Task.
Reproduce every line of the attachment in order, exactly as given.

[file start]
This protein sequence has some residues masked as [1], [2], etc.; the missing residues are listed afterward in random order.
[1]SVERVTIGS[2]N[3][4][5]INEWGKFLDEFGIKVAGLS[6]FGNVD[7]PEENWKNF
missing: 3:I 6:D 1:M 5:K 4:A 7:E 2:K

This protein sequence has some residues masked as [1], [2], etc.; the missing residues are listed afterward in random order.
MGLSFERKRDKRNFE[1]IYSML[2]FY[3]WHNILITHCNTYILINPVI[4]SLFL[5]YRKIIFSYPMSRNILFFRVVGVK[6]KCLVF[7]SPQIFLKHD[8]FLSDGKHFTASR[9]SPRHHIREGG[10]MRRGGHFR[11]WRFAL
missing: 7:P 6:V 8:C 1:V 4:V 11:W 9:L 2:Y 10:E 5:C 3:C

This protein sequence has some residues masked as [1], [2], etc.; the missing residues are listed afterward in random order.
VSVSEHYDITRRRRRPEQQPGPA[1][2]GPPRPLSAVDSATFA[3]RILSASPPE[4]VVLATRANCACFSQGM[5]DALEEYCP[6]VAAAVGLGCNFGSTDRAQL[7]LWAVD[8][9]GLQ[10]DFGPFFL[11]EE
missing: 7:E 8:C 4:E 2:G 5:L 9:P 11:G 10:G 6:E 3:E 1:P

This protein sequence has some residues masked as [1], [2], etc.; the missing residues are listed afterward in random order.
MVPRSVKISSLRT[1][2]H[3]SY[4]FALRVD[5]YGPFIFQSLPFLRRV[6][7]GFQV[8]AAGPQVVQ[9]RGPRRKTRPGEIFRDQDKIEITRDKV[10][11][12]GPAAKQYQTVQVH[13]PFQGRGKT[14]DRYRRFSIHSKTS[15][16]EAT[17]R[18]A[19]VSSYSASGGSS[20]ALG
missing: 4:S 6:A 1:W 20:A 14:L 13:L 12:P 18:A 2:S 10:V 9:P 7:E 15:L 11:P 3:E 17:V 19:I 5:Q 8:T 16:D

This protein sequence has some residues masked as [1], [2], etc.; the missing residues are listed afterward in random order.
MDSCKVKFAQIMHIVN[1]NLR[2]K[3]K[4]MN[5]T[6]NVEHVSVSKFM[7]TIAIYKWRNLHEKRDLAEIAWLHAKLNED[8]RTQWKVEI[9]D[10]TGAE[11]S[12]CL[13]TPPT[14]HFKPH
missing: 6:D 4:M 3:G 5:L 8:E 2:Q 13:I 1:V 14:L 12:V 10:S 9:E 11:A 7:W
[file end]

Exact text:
This protein sequence has some residues masked as [1], [2], etc.; the missing residues are listed afterward in random order.
[1]SVERVTIGS[2]N[3][4][5]INEWGKFLDEFGIKVAGLS[6]FGNVD[7]PEENWKNF
missing: 3:I 6:D 1:M 5:K 4:A 7:E 2:K

This protein sequence has some residues masked as [1], [2], etc.; the missing residues are listed afterward in random order.
MGLSFERKRDKRNFE[1]IYSML[2]FY[3]WHNILITHCNTYILINPVI[4]SLFL[5]YRKIIFSYPMSRNILFFRVVGVK[6]KCLVF[7]SPQIFLKHD[8]FLSDGKHFTASR[9]SPRHHIREGG[10]MRRGGHFR[11]WRFAL
missing: 7:P 6:V 8:C 1:V 4:V 11:W 9:L 2:Y 10:E 5:C 3:C

This protein sequence has some residues masked as [1], [2], etc.; the missing residues are listed afterward in random order.
VSVSEHYDITRRRRRPEQQPGPA[1][2]GPPRPLSAVDSATFA[3]RILSASPPE[4]VVLATRANCACFSQGM[5]DALEEYCP[6]VAAAVGLGCNFGSTDRAQL[7]LWAVD[8][9]GLQ[10]DFGPFFL[11]EE
missing: 7:E 8:C 4:E 2:G 5:L 9:P 11:G 10:G 6:E 3:E 1:P

This protein sequence has some residues masked as [1], [2], etc.; the missing residues are listed afterward in random order.
MVPRSVKISSLRT[1][2]H[3]SY[4]FALRVD[5]YGPFIFQSLPFLRRV[6][7]GFQV[8]AAGPQVVQ[9]RGPRRKTRPGEIFRDQDKIEITRDKV[10][11][12]GPAAKQYQTVQVH[13]PFQGRGKT[14]DRYRRFSIHSKTS[15][16]EAT[17]R[18]A[19]VSSYSASGGSS[20]ALG
missing: 4:S 6:A 1:W 20:A 14:L 13:L 12:P 18:A 2:S 10:V 9:P 7:E 15:L 11:P 3:E 17:V 19:I 5:Q 8:T 16:D

This protein sequence has some residues masked as [1], [2], etc.; the missing residues are listed afterward in random order.
MDSCKVKFAQIMHIVN[1]NLR[2]K[3]K[4]MN[5]T[6]NVEHVSVSKFM[7]TIAIYKWRNLHEKRDLAEIAWLHAKLNED[8]RTQWKVEI[9]D[10]TGAE[11]S[12]CL[13]TPPT[14]HFKPH
missing: 6:D 4:M 3:G 5:L 8:E 2:Q 13:I 1:V 14:L 12:V 10:S 9:E 11:A 7:W